Notes from Home: Recivilization

Trudy Wischemann

In the wake of the biggest cliffhanger election in this nation’s history, I would like to write a wordless column. It would match my true feelings. I am glad not to be holding my breath anymore, but there are way too many words flying around right now about what’s going to happen, or what might. I prefer to pray and see.

But words are the building blocks of columns, so here are the ones I can find. The tasks ahead are mindboggling, but at least we will have people with some expertise to address them, and the spirit of cooperation and problem-solving being employed.

We have a president now, and a decent backup VP should the job prove too much for this oldest person ever in the White House. In my opinion, for the last four years we have been unpresidented. The man elected by a minority of registered U.S. voters in 2016 never rose to the occasion of being president, nor even a decent adult man. His malign neglect of the coronavirus emergency is likely to bring new meaning this year to the term “the dead of winter.” Those of you who don’t believe in the coronavirus or in the civic duty of wearing a mask may experience this reality first-hand.

If you can hear the bitterness in my words, perhaps you can chalk it up to my loss and grief over the decivilization we’ve experienced. And you might even find it funny, because I’m not exactly civilization’s premier advocate. I don’t believe that modernization is necessarily progress. I believe that manners often mask real malevolence, or at least selfish interests, and I often find myself on the slippery slope of politeness, wishing I could be honest instead. I know that science, in its proclaimed “objectivity”, has been used too often to dupe people, sometimes destroying their lives, in the acquisitive, greedy interests of the monied. I know that a college degree is often received as a license in hubris.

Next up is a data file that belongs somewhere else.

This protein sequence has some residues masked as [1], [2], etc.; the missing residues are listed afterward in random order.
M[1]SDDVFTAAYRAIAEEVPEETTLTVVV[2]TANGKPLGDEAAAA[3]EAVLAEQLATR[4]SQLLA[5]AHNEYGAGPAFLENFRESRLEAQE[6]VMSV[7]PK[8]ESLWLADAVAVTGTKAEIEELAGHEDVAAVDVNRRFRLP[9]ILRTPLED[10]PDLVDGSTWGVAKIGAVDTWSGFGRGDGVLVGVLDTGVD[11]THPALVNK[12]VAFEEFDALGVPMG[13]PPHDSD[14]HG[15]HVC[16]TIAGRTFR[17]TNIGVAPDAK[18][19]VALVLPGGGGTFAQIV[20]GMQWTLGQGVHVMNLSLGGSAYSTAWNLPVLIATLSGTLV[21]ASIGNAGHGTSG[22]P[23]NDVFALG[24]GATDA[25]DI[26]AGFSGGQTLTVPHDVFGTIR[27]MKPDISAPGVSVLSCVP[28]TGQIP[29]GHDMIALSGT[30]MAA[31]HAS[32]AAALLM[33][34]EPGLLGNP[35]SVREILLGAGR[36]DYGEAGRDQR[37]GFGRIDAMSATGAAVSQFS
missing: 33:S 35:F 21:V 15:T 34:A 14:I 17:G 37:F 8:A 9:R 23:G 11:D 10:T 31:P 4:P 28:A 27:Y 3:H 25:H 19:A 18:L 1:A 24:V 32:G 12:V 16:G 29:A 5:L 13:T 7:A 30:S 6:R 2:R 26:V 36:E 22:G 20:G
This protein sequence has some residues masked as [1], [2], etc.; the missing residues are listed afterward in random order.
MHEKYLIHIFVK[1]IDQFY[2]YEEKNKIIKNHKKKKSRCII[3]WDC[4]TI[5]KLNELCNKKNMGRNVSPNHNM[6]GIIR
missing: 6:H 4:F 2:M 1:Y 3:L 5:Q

But there are some things I really cherish about being an American that have taken huge hits, been torpedoed since Trump was elected, and I can only hope that we get some of them back, perhaps even new improved versions. I believe in popular elections, one person, one vote. This election we showed ourselves that matters to many of us, and that it matters enough for us to work to improve the system. Compared to elections in almost any other country outside Europe, the practice of this principle here makes us “civilized” in my eyes.

Respect for difference is another. We say we believe in it, not only the right to be different but to be respected as a human being in our difference. Over this past four years we’ve discovered pockets where we’ve sewn over difference, put on blinders. White cops have to stop killing black men; racial inequality built into our economic fabric has to be unraveled, then rewoven with equality built in. The racial inequalities some people are trying to maintain in this country make us as uncivilized the Hutu and Tutsi tribes in Rwanda.

Neither political party truly respects rural people: Republicans know how to talk at us, Democrats know how to talk over us, but we rural people are suddenly in a position to help both sides learn how to talk with us, and perhaps we’re at a moment where that can happen. The country cannot exist without us. The more urban our nation’s population becomes, the more dependent we are on the people who bring them their food, fiber, and minerals. They’re dependent on the ones who make their bread and toilet paper, who take their waste products.

We rural people may need to learn to respect ourselves first, together, in all our differences. That’s a recivilization project itself, and one I think we can begin. It is no small thing to bring in the harvest and prepare to make a crop next year, year after year. Many different hands keep this nation fed, and there’s beauty in that wholeness. To quote William Everson, one of our Valley’s first farmer poets, “This valley after the storms can be beautiful beyond the telling,” and that beauty includes us. Let us work to build a new rural civilization.

Trudy Wischemann is a writer who sees the glass both half-full and half-empty. You can send her your thoughts on the primaries c/o P.O. Box 1374, Lindsay CA 93247 or visit and leave a comment there.

This column is not a news article but the opinion of the writer and does not reflect the views of The Sun-Gazette newspaper.

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